JTA — Last night Cameron Diaz married Benji Madden, the guitarist for the popular punk rock band Good Charlotte, at her Beverly Hills home.
In an interesting twist, the couple had a Jewish ceremony — despite the fact that neither appears to be Jewish. Diaz’s father was Cuban, and her mother has English and German ancestry. Madden, who started Good Charlotte with his twin brother Joel, was born to Robin Madden and Roger Combs. There is no evidence that he has any Jewish ancestry.
Furthermore, while some high-profile celebrities like Gwyneth Paltrow and Madonna have converted to Judaism or shown interest in Kabbalah, it is not readily apparent that Diaz and Madden have done either of these.
So why the Jewish wedding? US Weekly reported that the ceremony was complete with crushed glass, heartfelt chants of “mazel tov” and even a traditional Yichud ritual, during which the newlyweds were left by themselves in a private room after they said their vows.
One possible clue to a solution could lie in Madden’s middle name, which, according to his Wikipedia page, is Levi. Perhaps there is some kind of conversion or interest that the tabloids have missed there.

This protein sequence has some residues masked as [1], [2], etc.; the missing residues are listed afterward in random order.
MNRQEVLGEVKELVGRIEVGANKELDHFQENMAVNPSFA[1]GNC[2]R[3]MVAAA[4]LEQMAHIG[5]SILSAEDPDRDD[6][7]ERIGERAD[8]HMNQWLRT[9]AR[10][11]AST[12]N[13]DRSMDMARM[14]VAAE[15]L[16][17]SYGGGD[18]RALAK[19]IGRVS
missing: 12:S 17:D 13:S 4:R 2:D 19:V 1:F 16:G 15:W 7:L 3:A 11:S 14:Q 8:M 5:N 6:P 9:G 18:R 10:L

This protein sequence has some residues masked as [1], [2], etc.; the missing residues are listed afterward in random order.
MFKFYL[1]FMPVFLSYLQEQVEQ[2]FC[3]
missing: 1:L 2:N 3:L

The other possible phenomenon at work is the Jewish wedding’s transformation into a chic cultural statement. Rachel Shukert expands on this in Tablet: “For the first time in the history of America, Jewishness — and not just the bagels-and-lox part — is aspirational. There’s a Seder in the White House, and rabbis gave the invocation at the conventions of both major political parties … Ralph Lauren built an empire giving us all WASP anxiety; now the WASPs want to be Jews.”
The truth behind the Diaz-Madden wedding may turn out to be more straightforward, but having a Jewish wedding — even if the couple isn’t Jewish — might just be the next trend in Hollywood.
The Times of Israel covers one of the most complicated, and contentious, parts of the world. Determined to keep readers fully informed and enable them to form and flesh out their own opinions, The Times of Israel has gradually established itself as the leading source of independent and fair-minded journalism on Israel, the region and the Jewish world.
We've achieved this by investing ever-greater resources in our journalism while keeping all of the content on our site free.
Unlike many other news sites, we have not put up a paywall. But we would like to invite readers who can afford to do so, and for whom The Times of Israel has become important, to help support our journalism by joining The Times of Israel Community. Join now and for as little as $6 a month you can both help ensure our ongoing investment in quality journalism, and enjoy special status and benefits as a Times of Israel Community member.